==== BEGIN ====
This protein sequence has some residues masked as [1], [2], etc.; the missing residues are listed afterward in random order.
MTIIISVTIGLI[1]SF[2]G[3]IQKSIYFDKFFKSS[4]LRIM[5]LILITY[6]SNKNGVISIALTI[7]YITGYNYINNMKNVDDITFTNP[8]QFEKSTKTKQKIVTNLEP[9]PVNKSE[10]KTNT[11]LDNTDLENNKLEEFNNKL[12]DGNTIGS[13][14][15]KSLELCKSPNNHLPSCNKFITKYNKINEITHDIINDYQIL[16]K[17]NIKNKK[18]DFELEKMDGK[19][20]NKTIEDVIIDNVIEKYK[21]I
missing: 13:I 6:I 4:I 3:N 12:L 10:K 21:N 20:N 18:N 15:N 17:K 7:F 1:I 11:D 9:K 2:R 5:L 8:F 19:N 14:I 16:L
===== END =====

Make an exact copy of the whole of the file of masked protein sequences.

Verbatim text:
This protein sequence has some residues masked as [1], [2], etc.; the missing residues are listed afterward in random order.
MTIIISVTIGLI[1]SF[2]G[3]IQKSIYFDKFFKSS[4]LRIM[5]LILITY[6]SNKNGVISIALTI[7]YITGYNYINNMKNVDDITFTNP[8]QFEKSTKTKQKIVTNLEP[9]PVNKSE[10]KTNT[11]LDNTDLENNKLEEFNNKL[12]DGNTIGS[13][14][15]KSLELCKSPNNHLPSCNKFITKYNKINEITHDIINDYQIL[16]K[17]NIKNKK[18]DFELEKMDGK[19][20]NKTIEDVIIDNVIEKYK[21]I
missing: 13:I 6:I 4:I 3:N 12:L 10:K 21:N 20:N 18:N 15:N 17:K 7:F 1:I 11:D 9:K 2:R 5:L 8:F 19:N 14:I 16:L